A water ballast system in a cruising boat? Not a concept the traditionalists are likely to accept unreservedly. But providing the boat isn't dependent on this for stability it can be very beneficial in a seaway.
Such a water ballast system was part of the design philosophy when we built our cruising boat Alacazam, where it just supplements the permanent ballast in the keel bulb providing additional weight to windward when required.
The water is carried in two tanks on each side at the extremity of the waterline beam, each capable of being independently filled and drained by two 12v electric pumps. This is well below the point of maximum beam, but provides substantial benefits.
Initially the cruising man in me was reluctant to forego the increased freshwater capacity that the ballast tanks could provide, so they were used to supplement the standard water tanks located close to, and either side of, the centreline.
However, after lugging over 1,000lbs of this additional water all the way across the Atlantic without using any of it, I converted it to a seawater system.
Now I can get rid of it and replace it as required, and think of it as adjustable displacement. Tacking is done by opening a couple of simple valves and switching on the appropriate transfer pump. The boat's then tacked in the normal way, and then when the transfer is complete, the valves are closed and the pump's switched off.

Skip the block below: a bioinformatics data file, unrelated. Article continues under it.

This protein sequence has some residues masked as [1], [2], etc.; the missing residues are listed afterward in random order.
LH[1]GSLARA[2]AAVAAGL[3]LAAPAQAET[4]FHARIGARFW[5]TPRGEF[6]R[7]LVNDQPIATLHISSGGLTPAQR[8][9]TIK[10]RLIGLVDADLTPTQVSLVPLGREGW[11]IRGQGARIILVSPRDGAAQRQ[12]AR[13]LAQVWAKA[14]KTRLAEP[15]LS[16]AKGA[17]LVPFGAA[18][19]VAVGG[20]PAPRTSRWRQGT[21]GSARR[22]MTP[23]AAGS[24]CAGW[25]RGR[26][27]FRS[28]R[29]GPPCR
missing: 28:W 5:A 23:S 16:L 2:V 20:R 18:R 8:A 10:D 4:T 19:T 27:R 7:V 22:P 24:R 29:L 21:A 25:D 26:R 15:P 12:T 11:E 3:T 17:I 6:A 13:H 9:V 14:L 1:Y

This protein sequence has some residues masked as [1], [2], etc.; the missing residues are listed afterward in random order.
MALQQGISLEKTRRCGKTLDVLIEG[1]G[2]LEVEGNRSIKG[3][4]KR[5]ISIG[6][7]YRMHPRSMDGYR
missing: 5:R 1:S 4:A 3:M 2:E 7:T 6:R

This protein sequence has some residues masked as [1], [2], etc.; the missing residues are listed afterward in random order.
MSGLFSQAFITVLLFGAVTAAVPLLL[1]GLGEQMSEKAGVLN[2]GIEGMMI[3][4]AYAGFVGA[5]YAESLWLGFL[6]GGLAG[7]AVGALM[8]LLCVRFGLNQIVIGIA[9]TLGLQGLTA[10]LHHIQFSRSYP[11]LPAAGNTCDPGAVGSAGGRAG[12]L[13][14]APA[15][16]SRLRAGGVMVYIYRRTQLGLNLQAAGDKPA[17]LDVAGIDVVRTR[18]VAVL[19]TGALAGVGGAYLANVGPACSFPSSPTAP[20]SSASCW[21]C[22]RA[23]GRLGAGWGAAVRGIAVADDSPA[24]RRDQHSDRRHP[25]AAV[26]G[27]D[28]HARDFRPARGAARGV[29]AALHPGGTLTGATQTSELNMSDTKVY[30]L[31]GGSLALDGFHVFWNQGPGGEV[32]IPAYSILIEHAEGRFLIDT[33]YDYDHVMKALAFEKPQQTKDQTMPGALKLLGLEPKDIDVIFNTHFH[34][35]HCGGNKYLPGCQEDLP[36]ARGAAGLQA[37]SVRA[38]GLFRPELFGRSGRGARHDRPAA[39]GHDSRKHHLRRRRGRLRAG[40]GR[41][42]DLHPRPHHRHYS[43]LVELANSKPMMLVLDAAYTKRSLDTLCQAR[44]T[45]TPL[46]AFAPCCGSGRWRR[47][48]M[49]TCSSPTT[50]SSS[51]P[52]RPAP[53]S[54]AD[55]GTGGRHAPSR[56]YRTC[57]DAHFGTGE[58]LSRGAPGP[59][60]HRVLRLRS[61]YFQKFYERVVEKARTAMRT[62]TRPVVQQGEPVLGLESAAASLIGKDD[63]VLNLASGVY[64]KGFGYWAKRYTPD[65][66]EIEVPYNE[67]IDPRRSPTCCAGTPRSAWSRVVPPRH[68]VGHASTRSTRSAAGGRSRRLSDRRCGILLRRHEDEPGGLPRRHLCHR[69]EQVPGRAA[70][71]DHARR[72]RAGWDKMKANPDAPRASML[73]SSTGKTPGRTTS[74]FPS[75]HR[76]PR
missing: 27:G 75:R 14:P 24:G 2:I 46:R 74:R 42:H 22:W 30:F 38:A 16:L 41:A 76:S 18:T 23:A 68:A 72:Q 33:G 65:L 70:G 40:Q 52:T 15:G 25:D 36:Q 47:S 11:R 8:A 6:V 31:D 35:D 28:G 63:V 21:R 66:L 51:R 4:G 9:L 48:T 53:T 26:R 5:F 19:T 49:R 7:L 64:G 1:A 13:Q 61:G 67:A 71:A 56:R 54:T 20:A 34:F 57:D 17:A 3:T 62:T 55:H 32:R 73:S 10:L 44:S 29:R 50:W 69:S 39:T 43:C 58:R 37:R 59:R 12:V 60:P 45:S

Hard on the wind, with both windward tanks full, Alacazam heels about 6 degrees less for the same sail area and wind strength than she otherwise would, and sails quicker as a consequence. The concentration of outboard weight in the centre section of the boat noticeably improves the fore-and-aft stability, and coupled with less heel, reduces pitch and roll appreciably, the increased displacement making the boat generally more comfortable.
As the wind moves aft, the forward tank is drained and when well off the wind both tanks are drained. Of course in a short-tacking situation, the valve turning and pump switching involved in swapping the water from one side to the other requires a lot more rushing about that I'm accustomed to, so we only use the water ballast system on long offshore tacks.
The downside is that the tanks and the plumbing take up space that could otherwise be used for stowage, but there's no doubt that a moderate degree of water ballast in a light-ish displacement cruising yacht can improve both her performance and crew comfort.